When asked to picture an image of DNA in their minds, most people visualize a string-like double helix structure. In reality, the DNA double helix in cells is supercoiled and constrained into loops. Supercoiling and looping are known to influence every aspect of DNA activity, but how this happens has not been clear.
“DNA stores a cell’s genetic information in a stable and protected form that is readily accessible for the cell to carry on its activities,” said corresponding author Dr. Lynn Zechiedrich, Kyle and Josephine Morrow Chair in molecular virology and microbiology at Baylor. “Organisms achieve this seemingly paradoxical goal by storing DNA in supercoiled loops. In the current study, we investigated how supercoiling and looping modulate DNA activity.”
Twisting and looping DNA reveals unexpected shapes
Zechiedrich and her collaborators began by making small pieces of supercoiled DNA, like those present in living cells. They took a short, linear DNA double helix and twisted it once, twice, three times or more, either in the direction of the turn of the double helix (positive supercoiling) or against it (negative supercoiling). Then they connected the ends together forming a loop.
“In a previous study, we had looked at the 3-D structures of the supercoiled minicircles with electron cryotomography (cryo-ET), an imaging technique that produces high-resolution 3-D views of large molecules,” said Zechiedrich, a member of Baylor’s Dan L Duncan Comprehensive Cancer Center. “We observed a surprisingly wide variety of minicircle shapes depending on the specific supercoiling level. Many of the shapes we observed contained sharply bent DNA. This observation was unexpected.”
It was unexpected because the models indicate that supercoiled DNA circles would behave more like a twisted rubber band.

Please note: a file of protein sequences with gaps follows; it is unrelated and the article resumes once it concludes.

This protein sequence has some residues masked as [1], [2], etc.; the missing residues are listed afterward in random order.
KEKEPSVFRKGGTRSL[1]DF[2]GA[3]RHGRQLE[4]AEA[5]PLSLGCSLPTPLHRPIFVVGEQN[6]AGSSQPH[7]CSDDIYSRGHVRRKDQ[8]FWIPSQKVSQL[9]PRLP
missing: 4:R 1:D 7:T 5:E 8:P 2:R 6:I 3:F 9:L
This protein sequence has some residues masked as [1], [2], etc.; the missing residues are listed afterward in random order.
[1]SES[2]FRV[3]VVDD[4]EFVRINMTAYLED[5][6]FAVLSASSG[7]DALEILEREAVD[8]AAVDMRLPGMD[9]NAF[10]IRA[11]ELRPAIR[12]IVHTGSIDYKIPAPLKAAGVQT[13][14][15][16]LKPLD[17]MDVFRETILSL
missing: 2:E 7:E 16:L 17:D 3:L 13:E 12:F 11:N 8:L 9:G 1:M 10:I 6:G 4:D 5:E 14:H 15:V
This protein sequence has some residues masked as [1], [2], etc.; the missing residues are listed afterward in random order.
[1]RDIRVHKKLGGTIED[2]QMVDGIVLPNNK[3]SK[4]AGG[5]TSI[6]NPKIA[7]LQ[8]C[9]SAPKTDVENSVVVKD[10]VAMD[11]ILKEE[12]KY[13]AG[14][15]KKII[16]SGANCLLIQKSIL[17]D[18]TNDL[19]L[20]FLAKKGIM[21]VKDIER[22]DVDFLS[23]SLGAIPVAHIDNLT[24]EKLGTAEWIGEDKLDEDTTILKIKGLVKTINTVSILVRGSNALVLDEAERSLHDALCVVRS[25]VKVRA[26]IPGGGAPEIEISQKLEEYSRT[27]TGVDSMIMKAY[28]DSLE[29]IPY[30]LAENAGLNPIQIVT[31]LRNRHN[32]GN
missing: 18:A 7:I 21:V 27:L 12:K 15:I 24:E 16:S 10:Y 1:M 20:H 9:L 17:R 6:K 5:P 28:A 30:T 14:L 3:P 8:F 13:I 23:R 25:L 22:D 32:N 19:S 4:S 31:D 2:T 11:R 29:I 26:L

“We discovered that supercoiled, looped DNA, instead of gently bending, suddenly pops out sharp edges that produce a disruption in the double helix,” Zechiedrich said. “The openings expose that particular DNA code, making it accessible to proteins looking for specific sequences to interact with the DNA, for instance to repair it or make a copy of it.”
Action at a distance
“Another important finding is the idea of ‘action at a distance,’” said first author Dr. Jonathan M. Fogg, senior staff scientist in the Zechiedrich lab. “The effects of supercoiling stress at one site of the loop can be transmitted along the DNA backbone to a distant site. For instance, if one site is sharply bent, a second site far away from the first site also will be sharply bent. Studying linear DNA does not capture this phenomenon, but our supercoiled minicircles reveal these dynamic properties of DNA as it is found in cells.”
From a passive biomolecule to an active one
These findings suggest a new perspective on how DNA activities are regulated. Currently, the idea is that specialized proteins interact with DNA to separate segments of the double helix that need to be duplicated, for instance, or transcribed into RNA to produce a protein.
Here we showed that no protein is needed to access DNA, it can make itself accessible on its own,” Zechiedrich said.
“Our cells have created many complex processes to deal with storing and using DNA, and the shape of that DNA affects all of them,” said co-author Allison Judge, graduate student in the Department of Pharmacology and Chemical Biology.
“Our findings provide new insights into what governs DNA shape,” said co-author Erik Stricker, graduate student of pediatrics-oncology. “We propose that variations in these novel DNA shapes could have potential nanotechnology applications, such as gene therapy.”
“Our study rebrands DNA from a passive biomolecule to an active one,” said co-author Hilda Chan, graduate student in the Medical Scientist Training Program. “Our findings stimulate future work on how DNA may use its shape to govern accessibility to specific sequences in a variety of situations, like in response to drugs, infection or points in the cell cycle.”
Interested in learning more? Find the complete study in the journal Nature Communications.
This work was supported in part by National Institutes of Health grants R56 AI054830 and R01 GM115501.